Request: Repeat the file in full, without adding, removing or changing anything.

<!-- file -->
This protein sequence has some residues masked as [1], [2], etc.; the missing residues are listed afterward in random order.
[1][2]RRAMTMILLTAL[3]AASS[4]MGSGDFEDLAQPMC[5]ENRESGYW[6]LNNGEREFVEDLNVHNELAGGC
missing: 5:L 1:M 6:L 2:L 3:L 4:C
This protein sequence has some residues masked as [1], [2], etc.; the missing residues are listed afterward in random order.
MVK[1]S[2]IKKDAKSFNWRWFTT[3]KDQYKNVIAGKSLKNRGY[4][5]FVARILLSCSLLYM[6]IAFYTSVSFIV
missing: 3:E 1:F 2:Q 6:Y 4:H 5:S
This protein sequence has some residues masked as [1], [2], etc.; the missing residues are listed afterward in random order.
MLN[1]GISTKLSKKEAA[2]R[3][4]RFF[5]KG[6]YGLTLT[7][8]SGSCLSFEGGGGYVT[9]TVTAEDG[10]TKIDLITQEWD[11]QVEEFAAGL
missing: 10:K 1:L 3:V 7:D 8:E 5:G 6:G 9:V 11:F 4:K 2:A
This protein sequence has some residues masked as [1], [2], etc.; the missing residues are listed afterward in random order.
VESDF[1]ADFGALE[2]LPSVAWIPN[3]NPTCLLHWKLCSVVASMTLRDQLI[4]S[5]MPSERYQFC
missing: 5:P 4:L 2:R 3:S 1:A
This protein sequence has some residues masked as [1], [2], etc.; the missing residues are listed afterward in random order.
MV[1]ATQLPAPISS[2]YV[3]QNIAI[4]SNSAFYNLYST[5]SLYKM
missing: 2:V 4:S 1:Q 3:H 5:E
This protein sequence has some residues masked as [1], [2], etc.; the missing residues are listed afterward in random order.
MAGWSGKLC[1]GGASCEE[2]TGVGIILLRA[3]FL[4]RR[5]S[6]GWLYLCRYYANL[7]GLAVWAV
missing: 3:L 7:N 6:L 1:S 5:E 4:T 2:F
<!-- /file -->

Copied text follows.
This protein sequence has some residues masked as [1], [2], etc.; the missing residues are listed afterward in random order.
[1][2]RRAMTMILLTAL[3]AASS[4]MGSGDFEDLAQPMC[5]ENRESGYW[6]LNNGEREFVEDLNVHNELAGGC
missing: 5:L 1:M 6:L 2:L 3:L 4:C
This protein sequence has some residues masked as [1], [2], etc.; the missing residues are listed afterward in random order.
MVK[1]S[2]IKKDAKSFNWRWFTT[3]KDQYKNVIAGKSLKNRGY[4][5]FVARILLSCSLLYM[6]IAFYTSVSFIV
missing: 3:E 1:F 2:Q 6:Y 4:H 5:S
This protein sequence has some residues masked as [1], [2], etc.; the missing residues are listed afterward in random order.
MLN[1]GISTKLSKKEAA[2]R[3][4]RFF[5]KG[6]YGLTLT[7][8]SGSCLSFEGGGGYVT[9]TVTAEDG[10]TKIDLITQEWD[11]QVEEFAAGL
missing: 10:K 1:L 3:V 7:D 8:E 5:G 6:G 9:V 11:F 4:K 2:A
This protein sequence has some residues masked as [1], [2], etc.; the missing residues are listed afterward in random order.
VESDF[1]ADFGALE[2]LPSVAWIPN[3]NPTCLLHWKLCSVVASMTLRDQLI[4]S[5]MPSERYQFC
missing: 5:P 4:L 2:R 3:S 1:A
This protein sequence has some residues masked as [1], [2], etc.; the missing residues are listed afterward in random order.
MV[1]ATQLPAPISS[2]YV[3]QNIAI[4]SNSAFYNLYST[5]SLYKM
missing: 2:V 4:S 1:Q 3:H 5:E
This protein sequence has some residues masked as [1], [2], etc.; the missing residues are listed afterward in random order.
MAGWSGKLC[1]GGASCEE[2]TGVGIILLRA[3]FL[4]RR[5]S[6]GWLYLCRYYANL[7]GLAVWAV
missing: 3:L 7:N 6:L 1:S 5:E 4:T 2:F